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Meal Planning Made Simple

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The key to long-term weight management and healthy eating is consuming a balanced diet. Restrictive eating and fad diets may provide temporary weight loss, but they may also provide fatigue, hunger, food fantasizing, malnutrition, binging, and ultimately weight regain.

By combining carbohydrates, protein, and fat in appropriate amounts at each meal, you will feel satisfied while providing your body with essential nutrients and energy.


Healthy Plate

The healthy plate is a great template for planning meals:

  1. Vegetables - Fill half of your plate with vegetables. While it might not be easy to do this at breakfast on a regular basis, make it a habit to do this at lunch and dinner every day. Vegetables are not only nutritious and low in calories, but they also add water, fiber, and volume to any meal. This leads you to feel full faster and reduces the number of calories that you consume.
  2. Starch - Fill one quarter of your plate with whole grains like whole wheat bread, whole wheat pasta, or brown rice. If you prefer starchy vegetables, try ½ cup of corn, peas, or mashed potatoes.
  3. Lean protein - On the other quarter of your plate, place a lean protein. Options include, but are not limited to: loin cuts of meat, skinless poultry, Canadian bacon, ham, and seafood.
  4. Dairy - Add a side of low-fat or fat-free cow milk, soy milk, almond milk, or yogurt to each meal.
  5. Fruit - Eating a small portion of fruit is a healthy way to end each meal on a sweet note. It is much lower in calories yet contains more nutrition, fiber, water, and antioxidants than any typical dessert.
  6. Fat - While your body needs fat, it is found in just about everything, so you don't need to add it to each meal. The type of fat is just as important as serving size. While peanut butter, canola oil, and sunflower seeds are all healthy selections, calories and fat can add up quickly. One teaspoon of each is around 45 calories and 5 grams of fat.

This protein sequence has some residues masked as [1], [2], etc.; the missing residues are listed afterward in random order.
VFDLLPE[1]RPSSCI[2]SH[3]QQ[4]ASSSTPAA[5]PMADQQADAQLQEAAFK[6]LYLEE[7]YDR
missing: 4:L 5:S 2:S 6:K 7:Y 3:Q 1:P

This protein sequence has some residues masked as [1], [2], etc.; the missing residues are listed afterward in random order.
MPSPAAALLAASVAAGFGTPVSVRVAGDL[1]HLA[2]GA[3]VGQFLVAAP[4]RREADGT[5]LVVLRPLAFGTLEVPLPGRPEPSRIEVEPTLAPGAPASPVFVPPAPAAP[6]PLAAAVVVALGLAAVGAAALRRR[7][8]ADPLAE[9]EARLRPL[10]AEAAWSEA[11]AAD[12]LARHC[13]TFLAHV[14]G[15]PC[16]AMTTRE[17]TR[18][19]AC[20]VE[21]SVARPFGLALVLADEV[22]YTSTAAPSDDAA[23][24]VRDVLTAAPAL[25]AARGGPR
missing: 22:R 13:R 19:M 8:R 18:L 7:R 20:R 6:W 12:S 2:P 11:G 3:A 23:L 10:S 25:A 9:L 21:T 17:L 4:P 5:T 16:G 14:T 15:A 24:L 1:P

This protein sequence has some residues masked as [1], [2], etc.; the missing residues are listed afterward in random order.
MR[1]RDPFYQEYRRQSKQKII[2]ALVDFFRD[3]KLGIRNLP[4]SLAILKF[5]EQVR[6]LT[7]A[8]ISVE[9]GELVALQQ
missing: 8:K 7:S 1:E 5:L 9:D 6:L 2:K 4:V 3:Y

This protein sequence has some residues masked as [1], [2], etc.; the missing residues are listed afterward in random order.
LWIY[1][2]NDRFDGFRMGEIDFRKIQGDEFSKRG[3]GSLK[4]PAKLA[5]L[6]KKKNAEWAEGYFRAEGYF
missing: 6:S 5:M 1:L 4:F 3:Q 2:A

Meal Ideas


People who skip, or eat very little, breakfast tend to overeat later on in the day. Research shows that skipping breakfast increases the risk of obesity. Examples of a balanced breakfast include:

  • 1-2 slices of whole wheat toast, 1 egg, an orange, and 8 ounces of low-fat or fat-free milk or yogurt
  • Breakfast sandwich made with a whole wheat English muffin, Canadian bacon, and light cheese with a fruit and 8 ounces of milk or yogurt on the side
  • If you aren't very hungry in the morning, try drinking your breakfast: Carnation Instant Breakfast No Sugar Added, 8-10 ounces of low-fat or fat-free milk, 1 banana, and 1 tablespoon peanut butter

Lunch and Dinner

Lunch and dinner are interchangeable, which makes meal planning easier. To save time, you can prepare extra one night for dinner and take the leftovers for lunch the next day. Examples include:

  • 3 ounces skinless rotisserie or grilled chicken, ½ cup of rice, 1 small apple, 1 light yogurt, and salad with light dressing
  • 2 baked tostada shells, 3 ounces of lean ground turkey, 1/4 cup reduced fat cheese, lettuce, tomato, onion, salsa, light yogurt, and 1 cup of strawberries.

Also, consider making meals ahead of time on a day you might have more free time:

Portion out the food, freeze it, and then use them any time you need a quick, no-fuss meal.


Snacks should be small, so think of them as one portion of protein and one portion of carbohydrate:

  • 1 ounce of light cheese (e.g. Baby Bell or Laughing Cow) with 15 grapes
  • 6 crackers and 1 ounce of water packed tuna
  • Light yogurt with 6 almonds


Meal timing is essential to weight management. Eat every 4-5 hours. Eat breakfast, lunch, and, dinner but if you go more than 4-5 hours between meals, have a light snack. This will keep your blood sugar steady and prevent you from overeating at your next meal. Recent research from the Academy of Nutrition and Dietetics shows that eating 3 meals and 1-2 snacks a day may help with weight management.

Mandy Seay is a bilingual registered and licensed dietitian who holds both a bachelor's degree in nutrition and in journalism. After gaining 30 pounds while living abroad, Mandy worked to lose the weight and regain her health. It was here that she discovered her passion for nutrition and went on to pursue a career as a dietitian. Mandy currently works as a nutrition consultant and freelance writer in Austin, Texas, where she specializes in diabetes, weight management and general and preventive nutrition. She recently published her first book, Your Best Health, a personalized program to losing weight and gaining a healthy lifestyle. Please visit Mandy's website at

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